Saturday, April 21, 2012

A Typical Gunsmithing Problem

About a 18 months ago, I bought a couple of Savage 64F, semiauto .22 rifles.  They're fine, modern rifles, and similar to the same price class ($150-ish retail) rifles from other sellers. 
Like many other rifles in its class, the stock has to be removed to clean it, and some disassembly is required.  This is where the problem starts.  This picture shows the barrel, trigger assembly, magazine holder - pretty much everything besides the stock, upside down in a gun vise:
To the left of the magazine holder (sticking up with a "keystone" shape opening) is a screw with lockwasher, and an open hole to its left.  What goes in that hole is a round piece of steel: one end of this is an external threaded stud to screw into that hole, and a tapped hole on the other.  The internal threaded hole receives a screw that holds on the stock - there are two screws and the other one goes in that tall hex-nut on the right.  Somehow, that threaded hole on the left in the rifle got barfed up.  

This is the piece that goes in that hole.  It's about 3/4 inch long and .450 diameter (the round part).  It doesn't appear to be any sort of high-zoot alloy, and is finished in "something black".  I was able to get a replacement from Savage, but that didn't solve my problem (I didn't know threads in the rifle upper were damaged until I got this).  The threaded stud on the top of the piece is 10-32.  The internal thread is an odd one: #12-32. 

When the threads in a hole get barfed, there's not much you can do except tap it for a larger hole or weld some filler into it and try to drill and tap it again.  Since I don't have welding stuff, adding filler is out.

On the other hand, I do have a micro lathe, so I decided to make another one of these threaded pieces, and make the 10-32 stud into 12-32 as well.  Then I'll tap the rifle for 12-32 and see if I can get it back together.  My local Grainger didn't have any 12-32 taps, but Midway did.  If 12-32 doesn't hold, I either will go to 1/4", or it's time to scrap it. 

And that's how I spent my Saturday.  I have a few feet of steel bar - 12L14 a general purpose alloy that machines easily.   First, I cut a long enough bar to machine what you see there, then turned the large and small diameters.  Next, I cut the threads on the stud portion with single point threading on the lathe.  I used the replacement from Savage to test the 12-32 threads I cut - they thread together fine (I don't have any other 12-32 hardware, and it's always reassuring to check threads you've cut).  The only things left to do in the morning are thread the internal hole in the steel with the Midway tap, and put a screw driver slot in it (visible bottom left in that picture).  I'll have more info tomorrow.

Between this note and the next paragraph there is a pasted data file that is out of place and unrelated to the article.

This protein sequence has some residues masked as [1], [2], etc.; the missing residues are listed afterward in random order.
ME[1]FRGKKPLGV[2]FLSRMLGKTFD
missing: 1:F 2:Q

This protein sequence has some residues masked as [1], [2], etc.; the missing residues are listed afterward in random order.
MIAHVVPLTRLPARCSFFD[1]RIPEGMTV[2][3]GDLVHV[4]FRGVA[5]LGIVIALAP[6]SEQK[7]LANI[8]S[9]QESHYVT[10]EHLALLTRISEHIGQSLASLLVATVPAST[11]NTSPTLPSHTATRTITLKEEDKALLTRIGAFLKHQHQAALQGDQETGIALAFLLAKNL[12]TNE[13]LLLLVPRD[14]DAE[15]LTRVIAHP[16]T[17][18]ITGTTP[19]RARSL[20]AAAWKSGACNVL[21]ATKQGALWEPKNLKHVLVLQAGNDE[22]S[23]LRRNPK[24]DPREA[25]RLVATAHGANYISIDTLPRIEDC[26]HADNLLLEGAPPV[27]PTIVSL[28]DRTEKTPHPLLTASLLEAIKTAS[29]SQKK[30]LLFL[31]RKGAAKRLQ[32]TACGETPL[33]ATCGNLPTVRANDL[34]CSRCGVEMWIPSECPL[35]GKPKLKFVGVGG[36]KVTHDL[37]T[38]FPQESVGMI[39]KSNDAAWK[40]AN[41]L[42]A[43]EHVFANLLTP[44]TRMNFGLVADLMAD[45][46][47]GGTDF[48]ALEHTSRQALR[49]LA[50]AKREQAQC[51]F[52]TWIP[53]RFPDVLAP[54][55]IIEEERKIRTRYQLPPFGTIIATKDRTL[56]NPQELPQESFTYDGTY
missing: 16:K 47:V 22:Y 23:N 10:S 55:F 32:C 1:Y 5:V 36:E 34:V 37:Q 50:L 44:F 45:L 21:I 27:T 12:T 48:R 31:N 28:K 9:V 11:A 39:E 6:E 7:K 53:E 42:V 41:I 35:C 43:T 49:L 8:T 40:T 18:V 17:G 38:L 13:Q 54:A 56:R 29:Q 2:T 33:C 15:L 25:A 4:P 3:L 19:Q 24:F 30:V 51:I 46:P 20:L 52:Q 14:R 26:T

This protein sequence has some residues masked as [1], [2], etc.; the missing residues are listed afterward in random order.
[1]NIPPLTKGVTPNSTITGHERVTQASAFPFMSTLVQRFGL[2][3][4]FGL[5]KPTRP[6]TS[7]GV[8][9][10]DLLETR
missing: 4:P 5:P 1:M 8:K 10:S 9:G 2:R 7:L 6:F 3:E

Friday, April 20, 2012

Friday Night Odds and Ends

To begin with, if you are even remotely interested in astronomy and things going on in the sky, you might want to find someplace or some way to observe the coming transit of Venus.  A planetary transit like this is when the planet crosses the disk of the sun as seen from Earth.  In North America, where most of my readers are, at least some portions of the transit will be visible on the evening of Tuesday, June 5th.  Alaska, Hawaii, and the pacific west of there will see the entire transit, with the transit occuring at sunrise over Europe, east Africa, the Indian subcontinent and the Mideast.
This is an extremely rare event!  I believe there have been seven observed since the invention of the telescope.  Due to the angles between Earth's and Venus' orbits, you get a pair of Venus transits eight years apart (we had one in '04), and then not again for a long time.  The next one will be in 2117 - not only is this the last chance of our lives to see one, but the last of our children's lives and likely our grandchildren's lives.  Our newly arrived granddaughter will have to live to 105 to see one.